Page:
BY JENNIFER BAILEY
Two new aldermen will be joining the city council.
R.J. Davis defeated incumbent Bill Gilbert for a seat on the council in Ward 3.
Ward 2 residents will now have Frank Hoskins as their new alderman after he won a close race against another newcomer, Darrell Heath.
In others wards, all incumbents will be coming back to the council after easily defeating their challengers.
It was a given before Tuesday’s election that one new alderman would be joining the city council due to Ward 2 Alderwoman Lois Cooper not seeking re-election.
Hoskins won Cooper’s seat over Heath by a 134-121 vote. Both Hoskins and Heath had both run for alderman in the past and lost.
“I’m happy to be elected,” Hoskins said.
He said he’s looking forward to working with Ward 2 residents.
“(Cooper) had all the confidence in the world in me …,” Hoskins said, adding that he’s sure her support helped him win.
One of the big issues coming up affecting his ward is the proposed Vermilion River and Ellsworth Park dam removals.
“Both of those dams are in my ward. It’s a hot topic that needs to be discussed and thought through very thoroughly,” Hoskins said.
He’s also concerned about maintaining the old bridge in Ellsworth Park.
Davis, a former city employee and one of the plaintiffs who changed the form of city government in 1987, became emotional Tuesday night about his opportunity to be an alderman.
He received 169 votes to Gilbert’s 79 votes.
“I really am,” Davis said about being excited to join the city council.
“Now that’s two of us that were part of the change of government who were aldermen,” Davis said, about himself and Eugene “Radio” Thompson.
“Thank God that I finally made it,” Davis said.
He’s looking forward to working with Gilbert’s wife, April, who is the other alderman in Ward 2. He said he’ll be a voice for residents.
“The power is in the seven wards and all the aldermen,” Davis said.
In Ward 5, current alderman Mike Puhr received 377 votes while newcomer Janis L. Ostiguy received 219 votes.
“I’m relieved,” Puhr said. “Jan ran a good campaign. Being an incumbent certainly has its advantages.”
Puhr was glad to receive almost 64 percent support of Ward 5 voters. He’s looking forward to serving four more years and working with two new aldermen.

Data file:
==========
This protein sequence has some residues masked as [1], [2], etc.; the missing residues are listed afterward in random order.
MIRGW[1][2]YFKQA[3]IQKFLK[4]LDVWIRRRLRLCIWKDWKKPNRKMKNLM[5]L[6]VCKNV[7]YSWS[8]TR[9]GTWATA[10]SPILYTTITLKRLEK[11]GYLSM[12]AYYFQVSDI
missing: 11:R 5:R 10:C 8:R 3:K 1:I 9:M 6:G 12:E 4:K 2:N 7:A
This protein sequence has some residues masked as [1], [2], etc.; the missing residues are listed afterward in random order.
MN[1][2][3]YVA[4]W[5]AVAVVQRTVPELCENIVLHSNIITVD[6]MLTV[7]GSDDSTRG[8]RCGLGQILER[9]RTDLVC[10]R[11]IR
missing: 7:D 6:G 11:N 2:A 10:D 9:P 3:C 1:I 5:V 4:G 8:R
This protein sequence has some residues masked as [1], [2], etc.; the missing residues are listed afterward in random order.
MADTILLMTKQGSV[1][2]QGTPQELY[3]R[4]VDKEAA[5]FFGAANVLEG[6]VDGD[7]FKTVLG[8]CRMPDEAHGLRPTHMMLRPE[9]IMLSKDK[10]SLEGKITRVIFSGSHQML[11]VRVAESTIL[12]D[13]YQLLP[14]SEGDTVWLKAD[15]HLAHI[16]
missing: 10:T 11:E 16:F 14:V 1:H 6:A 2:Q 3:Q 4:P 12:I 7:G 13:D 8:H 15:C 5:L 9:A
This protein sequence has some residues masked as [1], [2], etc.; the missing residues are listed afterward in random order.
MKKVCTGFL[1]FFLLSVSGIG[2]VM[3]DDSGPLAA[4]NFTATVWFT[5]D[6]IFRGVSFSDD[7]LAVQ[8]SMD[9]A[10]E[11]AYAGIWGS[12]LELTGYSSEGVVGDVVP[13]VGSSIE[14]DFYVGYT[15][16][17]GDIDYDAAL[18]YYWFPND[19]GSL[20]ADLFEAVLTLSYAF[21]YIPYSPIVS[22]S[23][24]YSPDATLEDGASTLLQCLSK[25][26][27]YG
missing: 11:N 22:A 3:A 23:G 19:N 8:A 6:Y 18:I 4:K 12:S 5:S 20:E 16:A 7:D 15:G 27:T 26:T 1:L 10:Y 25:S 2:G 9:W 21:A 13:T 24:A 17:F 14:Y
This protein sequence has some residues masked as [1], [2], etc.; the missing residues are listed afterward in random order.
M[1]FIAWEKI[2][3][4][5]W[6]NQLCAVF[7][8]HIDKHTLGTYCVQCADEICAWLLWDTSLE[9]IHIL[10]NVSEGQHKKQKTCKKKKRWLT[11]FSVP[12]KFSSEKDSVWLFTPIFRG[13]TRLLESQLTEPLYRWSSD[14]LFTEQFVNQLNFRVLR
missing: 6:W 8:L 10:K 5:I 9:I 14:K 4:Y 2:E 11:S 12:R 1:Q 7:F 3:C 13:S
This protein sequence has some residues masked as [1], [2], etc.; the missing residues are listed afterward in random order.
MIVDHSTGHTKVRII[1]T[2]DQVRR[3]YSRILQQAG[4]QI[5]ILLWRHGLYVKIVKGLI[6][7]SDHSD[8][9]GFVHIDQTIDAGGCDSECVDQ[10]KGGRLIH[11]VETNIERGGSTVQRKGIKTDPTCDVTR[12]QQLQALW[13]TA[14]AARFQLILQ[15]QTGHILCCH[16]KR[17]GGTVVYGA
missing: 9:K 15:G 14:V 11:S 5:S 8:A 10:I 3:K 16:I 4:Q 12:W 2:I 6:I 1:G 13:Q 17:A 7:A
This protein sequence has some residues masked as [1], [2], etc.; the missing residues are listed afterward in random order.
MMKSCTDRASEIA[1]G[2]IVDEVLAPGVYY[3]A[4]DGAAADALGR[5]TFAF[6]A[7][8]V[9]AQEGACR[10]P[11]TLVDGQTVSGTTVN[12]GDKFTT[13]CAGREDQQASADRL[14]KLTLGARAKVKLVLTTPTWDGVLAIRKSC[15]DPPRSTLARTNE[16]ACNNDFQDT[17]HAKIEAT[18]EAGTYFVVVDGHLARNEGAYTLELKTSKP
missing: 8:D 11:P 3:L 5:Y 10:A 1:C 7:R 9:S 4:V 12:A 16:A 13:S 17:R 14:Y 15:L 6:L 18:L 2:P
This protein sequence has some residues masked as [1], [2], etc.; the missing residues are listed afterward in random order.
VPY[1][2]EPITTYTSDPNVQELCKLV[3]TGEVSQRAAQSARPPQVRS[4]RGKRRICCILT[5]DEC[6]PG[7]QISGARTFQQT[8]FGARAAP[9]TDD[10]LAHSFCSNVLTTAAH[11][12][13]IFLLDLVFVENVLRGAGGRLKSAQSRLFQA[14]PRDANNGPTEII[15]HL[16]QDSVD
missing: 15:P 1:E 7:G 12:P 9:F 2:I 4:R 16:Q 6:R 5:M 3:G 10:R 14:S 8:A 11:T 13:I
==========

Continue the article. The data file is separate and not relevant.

“I look forward to continue serving everyone and appreciate their vote in confidence in me,” Puhr said.
Also looking forward to continue serving another four years is longtime Ward 7 Alderman Steve Foster. He defeated challenger Al Reynolds by a 670-302 vote.
Foster, too, said he’s looking forward to serving with the new aldermen.
“I think he’ll do a fine job,” Foster said of Davis, adding that Davis has seen both sides of the picture by being a city employee and now an alderman.
All the city council positions, one in each ward of the 14-member city council consisting of two aldermen from each ward, are four-year terms.
Those who ran unopposed were Rickey Williams Jr. in Ward 1, Sharon McMahon in Ward 4 and Steve Nichols in Ward 5.
Voter turnout was close to the 17 percent projected turnout, at about 18 percent.
Voters easily approved the electrical aggregation referendum on city ballots with a 2,122 to 871 vote, or 71 percent approval.
A November referendum for the county was determined to make the program available only to unincorporated areas, not the city. It passed by a 2-to-1 margin in the city.The city will have the same “opt-out” program as the county. Danville’s electrical rate will be bid out with a group of other communities all represented by consultant Good Energy to secure a lower rate for electric service.